One way of thinking about Rita’s experiences and reflections would be to turn to Foucault’s work on bio-power, governmentality and techniques of the self. Taking up Mattingly’s carving out of three moral scenes (Introduction, this volume, Mattingly 2013, 2014): the courtroom in which one stands accused, the artisans workshop in which one trains in becoming a certain kind of self (which refer to the early and late Foucauldian frameworks on bio power and governmentality, respectively) and the moral laboratory, they all offer important insights on Rita’s experiences and reflections. She does stand accused, not the least by herself, for being a “pjok”, an untrustworthy self who do not see projects embarked upon through. She screams and yells at herself, scolds herself, thinks she is pathetic, but keeps “pigging out”. She also—at other times—takes up the training of the artisan’s workshop, the training in regimes of living and being, which she has learned at the Lifestyle Center. These two moral scenes capture the main thrust of anthropological and sociological studies of obesity, which have demonstrated the social construction of the obesity epidemic and its often detrimental and stigmatizing effects on the people in question (Boero 2007; Moffat 2010; Greenhalgh 2015), and the centrality of governmentality and techniques of the self in efforts to control the epidemic (Gard and Wright 2005; Greenhalgh 2015; Wright and Harwood 2009).
I acknowledge the importance of this line of work in showing the powerful ways in which bio-power and governmentality shape moral selves and bodies—which is highly relevant in a Danish welfare state setting of patient schools and programs for the chronically ill. The impact of Foucault’s work has been tremendous. It has formed “a tradition, constituted by assumptions about subject formation that continue to invoke the subject found in Foucault’s earlier work” (Introduction, this volume), i.e. a tradition which tends to downplay moral agency and selves. At a time when the neoliberal subject has emerged as the main protagonist in social and health projects throughout the world (Introduction, this volume), Foucault’s late career work has proven especially useful for anthropologists, because it has allowed us to critique the individual neoliberal self, while still attending to the agency involved in cultivating the self within specific traditions and regimes—whether religious, pedagogical or health oriented.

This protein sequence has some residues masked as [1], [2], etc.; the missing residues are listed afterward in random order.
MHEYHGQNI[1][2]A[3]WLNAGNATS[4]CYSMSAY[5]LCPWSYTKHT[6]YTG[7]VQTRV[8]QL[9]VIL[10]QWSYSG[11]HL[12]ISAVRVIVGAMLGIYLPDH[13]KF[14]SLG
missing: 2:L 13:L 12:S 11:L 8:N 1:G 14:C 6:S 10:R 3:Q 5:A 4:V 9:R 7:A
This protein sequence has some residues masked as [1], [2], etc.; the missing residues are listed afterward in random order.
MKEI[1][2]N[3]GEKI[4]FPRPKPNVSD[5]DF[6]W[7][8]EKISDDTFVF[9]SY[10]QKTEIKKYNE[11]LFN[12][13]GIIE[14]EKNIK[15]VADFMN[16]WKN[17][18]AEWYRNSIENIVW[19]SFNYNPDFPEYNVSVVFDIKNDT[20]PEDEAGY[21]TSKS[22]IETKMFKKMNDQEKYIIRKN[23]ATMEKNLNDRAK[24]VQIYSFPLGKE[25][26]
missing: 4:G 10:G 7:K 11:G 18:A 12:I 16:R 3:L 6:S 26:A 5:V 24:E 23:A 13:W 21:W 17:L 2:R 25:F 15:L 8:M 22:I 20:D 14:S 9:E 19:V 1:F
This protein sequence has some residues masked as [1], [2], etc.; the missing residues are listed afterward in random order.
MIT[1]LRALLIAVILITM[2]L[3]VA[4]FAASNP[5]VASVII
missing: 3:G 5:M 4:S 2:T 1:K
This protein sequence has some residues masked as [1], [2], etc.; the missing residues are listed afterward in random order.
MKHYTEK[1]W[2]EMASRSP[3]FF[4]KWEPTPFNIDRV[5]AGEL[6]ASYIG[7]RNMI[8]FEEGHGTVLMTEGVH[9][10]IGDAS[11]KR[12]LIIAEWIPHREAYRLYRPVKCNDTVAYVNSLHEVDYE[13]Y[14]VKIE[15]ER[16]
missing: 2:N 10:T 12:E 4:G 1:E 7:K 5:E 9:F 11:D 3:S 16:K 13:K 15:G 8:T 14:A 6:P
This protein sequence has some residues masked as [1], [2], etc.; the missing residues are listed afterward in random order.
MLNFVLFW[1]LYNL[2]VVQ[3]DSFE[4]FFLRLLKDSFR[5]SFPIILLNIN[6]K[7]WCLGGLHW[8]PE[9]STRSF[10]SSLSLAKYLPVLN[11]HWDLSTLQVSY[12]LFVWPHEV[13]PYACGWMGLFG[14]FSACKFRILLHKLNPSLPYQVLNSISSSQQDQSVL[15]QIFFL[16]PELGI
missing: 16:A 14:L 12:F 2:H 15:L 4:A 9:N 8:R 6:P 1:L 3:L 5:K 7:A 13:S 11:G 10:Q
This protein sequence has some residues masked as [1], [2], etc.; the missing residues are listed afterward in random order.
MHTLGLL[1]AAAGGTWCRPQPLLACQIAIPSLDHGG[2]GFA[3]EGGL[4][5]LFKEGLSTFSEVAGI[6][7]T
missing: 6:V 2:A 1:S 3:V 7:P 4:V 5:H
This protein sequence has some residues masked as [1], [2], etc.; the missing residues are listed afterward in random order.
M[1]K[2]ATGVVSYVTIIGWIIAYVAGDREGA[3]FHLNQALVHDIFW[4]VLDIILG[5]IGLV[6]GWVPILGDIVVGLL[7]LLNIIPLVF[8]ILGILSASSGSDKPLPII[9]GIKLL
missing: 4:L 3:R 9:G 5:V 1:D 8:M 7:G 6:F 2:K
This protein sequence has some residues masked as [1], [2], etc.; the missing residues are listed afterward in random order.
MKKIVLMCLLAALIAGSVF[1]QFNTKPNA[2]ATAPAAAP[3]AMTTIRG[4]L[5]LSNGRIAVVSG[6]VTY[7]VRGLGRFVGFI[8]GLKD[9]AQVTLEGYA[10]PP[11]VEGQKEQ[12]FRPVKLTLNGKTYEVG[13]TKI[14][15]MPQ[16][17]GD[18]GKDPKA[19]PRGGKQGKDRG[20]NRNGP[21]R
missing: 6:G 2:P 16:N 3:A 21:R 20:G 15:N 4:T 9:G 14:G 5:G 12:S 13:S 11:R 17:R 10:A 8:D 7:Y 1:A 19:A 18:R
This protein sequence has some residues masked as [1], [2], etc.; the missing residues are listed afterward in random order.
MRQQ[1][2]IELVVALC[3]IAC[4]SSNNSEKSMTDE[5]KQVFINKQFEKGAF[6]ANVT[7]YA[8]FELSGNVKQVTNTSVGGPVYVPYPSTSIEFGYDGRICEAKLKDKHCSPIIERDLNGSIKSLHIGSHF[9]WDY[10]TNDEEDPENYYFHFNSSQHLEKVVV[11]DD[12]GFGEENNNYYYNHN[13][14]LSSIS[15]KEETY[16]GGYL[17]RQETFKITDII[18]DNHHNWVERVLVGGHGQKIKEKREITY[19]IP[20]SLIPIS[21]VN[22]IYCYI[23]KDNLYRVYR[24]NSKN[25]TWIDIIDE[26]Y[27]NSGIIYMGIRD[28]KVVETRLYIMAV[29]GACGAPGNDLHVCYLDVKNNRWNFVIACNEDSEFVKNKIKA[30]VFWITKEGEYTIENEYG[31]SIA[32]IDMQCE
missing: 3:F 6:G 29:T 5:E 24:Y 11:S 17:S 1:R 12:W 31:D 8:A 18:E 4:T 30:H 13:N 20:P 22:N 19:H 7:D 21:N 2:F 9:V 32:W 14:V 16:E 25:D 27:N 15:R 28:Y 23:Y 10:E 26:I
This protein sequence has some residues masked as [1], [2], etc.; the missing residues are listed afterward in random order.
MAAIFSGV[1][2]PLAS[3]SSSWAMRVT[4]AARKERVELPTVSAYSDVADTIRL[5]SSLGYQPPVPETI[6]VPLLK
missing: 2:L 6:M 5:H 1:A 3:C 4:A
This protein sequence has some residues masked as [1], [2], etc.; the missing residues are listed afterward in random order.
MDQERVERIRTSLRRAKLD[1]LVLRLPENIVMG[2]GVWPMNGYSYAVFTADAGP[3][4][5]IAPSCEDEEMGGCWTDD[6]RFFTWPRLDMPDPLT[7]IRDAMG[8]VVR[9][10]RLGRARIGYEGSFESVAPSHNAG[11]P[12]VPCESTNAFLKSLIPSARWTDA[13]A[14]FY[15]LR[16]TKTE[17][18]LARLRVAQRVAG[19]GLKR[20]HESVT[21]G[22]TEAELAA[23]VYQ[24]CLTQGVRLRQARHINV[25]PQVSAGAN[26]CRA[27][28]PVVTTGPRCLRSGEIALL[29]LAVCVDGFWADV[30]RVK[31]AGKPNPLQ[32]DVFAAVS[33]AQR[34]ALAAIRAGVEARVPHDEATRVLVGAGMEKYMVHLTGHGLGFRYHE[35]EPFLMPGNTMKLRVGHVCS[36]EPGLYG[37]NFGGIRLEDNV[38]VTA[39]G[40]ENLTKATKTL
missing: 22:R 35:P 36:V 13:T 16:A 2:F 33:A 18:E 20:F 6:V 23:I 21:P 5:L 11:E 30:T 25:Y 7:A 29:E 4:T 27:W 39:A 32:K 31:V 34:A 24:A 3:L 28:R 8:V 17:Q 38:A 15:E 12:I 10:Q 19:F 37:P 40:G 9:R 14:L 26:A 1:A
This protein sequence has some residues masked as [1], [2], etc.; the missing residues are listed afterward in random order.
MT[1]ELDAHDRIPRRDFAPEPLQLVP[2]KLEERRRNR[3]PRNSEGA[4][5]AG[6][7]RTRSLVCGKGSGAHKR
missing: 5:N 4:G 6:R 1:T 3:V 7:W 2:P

However, I agree with Mattingly that much is lost if we cannot speak meaningfully of more fully developed experienced and biographical selves, which are ever present in our ethnographic field sites. Mattingly cites Caroline Humphrey’s fieldwork experiences with the Mongolian people she studied, “they do speak constantly of singular subjects and their deeds. They talk about the consequences of someone’s, a named person’s actions.” (Humphrey cit. in Mattingly 2014:55) Mattingly has consistently pointed to the costs of the Foucauldian analytic move: the danger of failing to capture “the vagaries of everyday life and the difficulties of discerning what might constitute the morally appropriate action in the singular circumstances life presents” (Introduction, this volume), as well as a “systematic undertheorizing of first person moral perspectives within anthropology” (Mattingly 2014:55).2 She calls on us to attend to the biographical specifics of given individuals over time, and to conceptually strengthen our ways of considering moral subjectivity and its formation (ibid:57).